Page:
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  • 9,273
3 votes

Why do people perceive the randomness of events so poorly?

Causality is one pattern. You could say that the tiger example of @SwamiVishwananda in your comments states that humans more often are abductive (thinking of a rule intuitively out if a single event ...
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3 votes
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Kant's theory of perception

I haven't read your link, but I will explain the two terms in Kant. Regrettably, they are not easy to understand or follow, because they are tightly integrated into Kant's philosophy of mind, which is ...
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  • 24.3k
3 votes

Why is Sartre averse to "images" in consciousness?

To understand this passage, we have to note that Sartre inherits Husserl's theory of intentionality. For Husserl, all intentional mental states have both a content and an object. I am directed at the ...
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3 votes

In what ways is Merleau-Ponty following (late/unpublished) Husserl?

Good question, except that the answer is worth at least one or two doctoral theses. The question is way above my own amateur level, so perhaps this should just be a comment. However, as far as I ...
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3 votes
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How does Putnam's internal realism differ from indirect realism?

Indirect realism in perception is the view that we do not experience the world as how it is, but only through and via our interpretations of how the world is. Representation becomes a key feature of ...
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  • 346
3 votes

Is it possible to imagine a color one has never seen before?

Yes, you can imagine new "colors", and there are physically meaningful complex colors that humans don't really see. Short version We see with our eyes, and those signals go back to our ...
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  • 1,879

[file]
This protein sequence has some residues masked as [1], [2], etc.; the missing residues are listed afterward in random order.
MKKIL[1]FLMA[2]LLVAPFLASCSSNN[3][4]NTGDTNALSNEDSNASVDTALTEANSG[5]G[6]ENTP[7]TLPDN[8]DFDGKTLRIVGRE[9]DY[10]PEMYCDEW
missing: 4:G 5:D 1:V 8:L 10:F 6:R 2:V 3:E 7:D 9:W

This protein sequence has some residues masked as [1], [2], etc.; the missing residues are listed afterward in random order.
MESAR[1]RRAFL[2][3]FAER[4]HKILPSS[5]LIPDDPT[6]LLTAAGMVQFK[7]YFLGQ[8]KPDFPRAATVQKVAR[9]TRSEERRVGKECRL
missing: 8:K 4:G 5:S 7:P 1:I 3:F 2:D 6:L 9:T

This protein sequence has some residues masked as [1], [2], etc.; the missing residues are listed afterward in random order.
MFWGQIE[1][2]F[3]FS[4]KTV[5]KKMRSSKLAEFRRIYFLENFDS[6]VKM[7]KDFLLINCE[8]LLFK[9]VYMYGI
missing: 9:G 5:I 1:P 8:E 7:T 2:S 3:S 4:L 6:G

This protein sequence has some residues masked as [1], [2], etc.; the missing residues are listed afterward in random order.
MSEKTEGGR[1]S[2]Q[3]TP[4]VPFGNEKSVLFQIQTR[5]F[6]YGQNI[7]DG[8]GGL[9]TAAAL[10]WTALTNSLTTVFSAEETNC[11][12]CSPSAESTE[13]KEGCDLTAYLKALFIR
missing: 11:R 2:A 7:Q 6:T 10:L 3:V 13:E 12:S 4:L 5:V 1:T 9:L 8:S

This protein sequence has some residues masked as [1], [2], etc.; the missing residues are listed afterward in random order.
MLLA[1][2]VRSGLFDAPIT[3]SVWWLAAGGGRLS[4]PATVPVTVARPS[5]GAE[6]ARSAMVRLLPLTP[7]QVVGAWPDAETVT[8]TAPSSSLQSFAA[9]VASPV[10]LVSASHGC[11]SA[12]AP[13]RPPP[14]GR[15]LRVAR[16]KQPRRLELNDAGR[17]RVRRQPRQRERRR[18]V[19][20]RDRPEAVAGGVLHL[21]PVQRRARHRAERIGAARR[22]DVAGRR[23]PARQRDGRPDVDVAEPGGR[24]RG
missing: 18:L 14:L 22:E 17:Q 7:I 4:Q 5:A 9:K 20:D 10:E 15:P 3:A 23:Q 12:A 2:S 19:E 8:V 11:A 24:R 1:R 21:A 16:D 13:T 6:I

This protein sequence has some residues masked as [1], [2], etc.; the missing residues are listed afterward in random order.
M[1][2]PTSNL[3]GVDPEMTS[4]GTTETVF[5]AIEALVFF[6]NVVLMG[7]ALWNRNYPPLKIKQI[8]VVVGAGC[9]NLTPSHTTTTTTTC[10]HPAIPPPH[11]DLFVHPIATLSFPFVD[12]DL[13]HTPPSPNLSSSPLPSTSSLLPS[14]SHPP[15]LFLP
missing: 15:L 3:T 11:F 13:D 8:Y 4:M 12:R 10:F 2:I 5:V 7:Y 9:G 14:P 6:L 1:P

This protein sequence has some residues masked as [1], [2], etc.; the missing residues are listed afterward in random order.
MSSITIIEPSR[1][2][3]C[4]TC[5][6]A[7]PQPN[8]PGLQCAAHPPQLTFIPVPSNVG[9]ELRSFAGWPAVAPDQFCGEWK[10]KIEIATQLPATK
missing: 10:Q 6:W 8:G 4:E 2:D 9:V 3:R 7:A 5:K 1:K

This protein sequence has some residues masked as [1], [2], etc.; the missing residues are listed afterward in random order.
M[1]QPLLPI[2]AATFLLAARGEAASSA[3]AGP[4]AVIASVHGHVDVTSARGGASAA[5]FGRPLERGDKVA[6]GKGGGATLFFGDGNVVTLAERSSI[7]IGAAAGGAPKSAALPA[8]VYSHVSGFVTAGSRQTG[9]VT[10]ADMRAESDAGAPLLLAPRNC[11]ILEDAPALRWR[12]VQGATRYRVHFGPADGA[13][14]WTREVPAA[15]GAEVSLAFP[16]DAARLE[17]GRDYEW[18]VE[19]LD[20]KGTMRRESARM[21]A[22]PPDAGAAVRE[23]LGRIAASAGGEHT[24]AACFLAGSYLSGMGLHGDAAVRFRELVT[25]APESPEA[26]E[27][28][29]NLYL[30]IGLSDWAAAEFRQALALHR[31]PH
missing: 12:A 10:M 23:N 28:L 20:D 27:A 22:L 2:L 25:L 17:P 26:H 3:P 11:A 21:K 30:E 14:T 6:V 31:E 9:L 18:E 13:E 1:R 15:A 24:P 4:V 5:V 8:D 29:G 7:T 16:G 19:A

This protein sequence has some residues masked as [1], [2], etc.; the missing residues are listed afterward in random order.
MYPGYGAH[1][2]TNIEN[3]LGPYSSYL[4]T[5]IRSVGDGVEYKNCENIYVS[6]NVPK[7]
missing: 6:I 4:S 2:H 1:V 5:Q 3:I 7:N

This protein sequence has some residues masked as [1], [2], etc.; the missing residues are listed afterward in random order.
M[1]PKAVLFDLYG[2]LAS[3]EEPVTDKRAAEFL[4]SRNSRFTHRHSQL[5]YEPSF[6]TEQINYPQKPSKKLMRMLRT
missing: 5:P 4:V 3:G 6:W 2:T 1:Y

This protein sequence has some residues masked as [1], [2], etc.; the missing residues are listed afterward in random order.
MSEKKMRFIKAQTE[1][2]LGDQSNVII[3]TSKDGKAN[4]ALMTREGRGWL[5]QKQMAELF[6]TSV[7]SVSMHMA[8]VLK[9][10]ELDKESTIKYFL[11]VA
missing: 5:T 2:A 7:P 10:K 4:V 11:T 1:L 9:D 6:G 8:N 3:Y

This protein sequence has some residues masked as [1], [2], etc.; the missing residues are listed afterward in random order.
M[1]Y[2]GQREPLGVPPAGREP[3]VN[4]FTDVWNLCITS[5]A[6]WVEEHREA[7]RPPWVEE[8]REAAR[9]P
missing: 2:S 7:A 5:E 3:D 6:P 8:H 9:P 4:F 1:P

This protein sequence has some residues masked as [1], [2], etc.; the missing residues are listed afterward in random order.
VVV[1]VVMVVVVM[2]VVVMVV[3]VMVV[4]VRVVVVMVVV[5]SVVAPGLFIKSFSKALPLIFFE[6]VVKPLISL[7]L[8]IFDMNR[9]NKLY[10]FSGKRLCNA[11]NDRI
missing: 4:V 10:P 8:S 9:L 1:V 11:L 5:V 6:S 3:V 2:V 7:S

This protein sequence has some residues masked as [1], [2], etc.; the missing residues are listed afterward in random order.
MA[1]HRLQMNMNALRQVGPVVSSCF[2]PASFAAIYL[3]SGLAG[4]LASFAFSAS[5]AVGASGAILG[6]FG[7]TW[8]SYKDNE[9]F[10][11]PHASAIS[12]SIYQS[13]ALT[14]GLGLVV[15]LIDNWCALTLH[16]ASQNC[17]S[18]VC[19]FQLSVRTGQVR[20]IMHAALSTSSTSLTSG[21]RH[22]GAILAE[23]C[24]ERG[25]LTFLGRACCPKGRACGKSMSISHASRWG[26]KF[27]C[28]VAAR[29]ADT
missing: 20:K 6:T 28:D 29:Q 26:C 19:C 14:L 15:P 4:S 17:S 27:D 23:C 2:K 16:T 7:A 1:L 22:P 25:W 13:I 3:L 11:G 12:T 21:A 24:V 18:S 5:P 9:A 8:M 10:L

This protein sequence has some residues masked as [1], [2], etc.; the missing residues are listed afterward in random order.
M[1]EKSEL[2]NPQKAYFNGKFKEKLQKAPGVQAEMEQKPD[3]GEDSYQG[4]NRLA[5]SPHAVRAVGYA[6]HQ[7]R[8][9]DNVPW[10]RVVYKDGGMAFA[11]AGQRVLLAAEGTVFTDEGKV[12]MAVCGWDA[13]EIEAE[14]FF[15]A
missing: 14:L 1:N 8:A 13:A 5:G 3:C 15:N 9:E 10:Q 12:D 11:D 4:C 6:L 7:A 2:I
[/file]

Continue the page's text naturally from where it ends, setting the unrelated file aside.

3 votes

Is it possible to imagine a color one has never seen before?

It seems trivial to imagine something that is almost like blue, but different. Some can even imagine a super-intelligent shade of the colour blue. It does, however, bring up the challenge of ...
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  • 17.3k
3 votes

Is art the object I'm consuming or what is happening within my own mind as I consume it?

Perhaps not surprisingly, different philosophers disagree. Kant centers aesthetics around the judgement of the viewer. Beardsley focuses on the artistic experience. Danto considers aesthetic ...
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3 votes

What perceptual error is this?

It is indeed both: confirmation bias and survivorship bias. At least it can be interpreted this way. Adding to this it is mainly circular reasoning based on confirmation bias: the tendency to ...
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3 votes

Why that cave dweller is called a misogynist?

First, let me kill that idea. Anthropologists do not accept the idea that early humans were cave dwellers. While there have been a few groups of people who did, for the most part, caves are not very ...
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3 votes

Can we see actual light (electromagnetic radiation)?

Basically, your question concerns the content of perception ("what we perceive"). As explained here, "content" can be understood in two senses, as in "the content of a bucket" or "the content of a ...
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2 votes

Perception vs Fact

This is a saying based on the works of René Descartes. He introduces a way of proving things based on the idea that everything that can be doubted is wrong. According to this method your perception ...
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  • 221
2 votes
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What determines individual experience?

You're making a category error: you are defining "your experiences" as something disjoint from the physical processes that generate your consciousness. But, of course, if the physicalist view is ...
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  • 15.6k
2 votes
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What do optical illusions, or other illusions, say about our perceptions or senses in general?

The Munker Illusion: Science and Philosophy by Jack Schwartz http://bioperipatetic.com/the-munker-illusion-science-and-philosophy/ The Munker Illusion is offered as yet another example of a so-...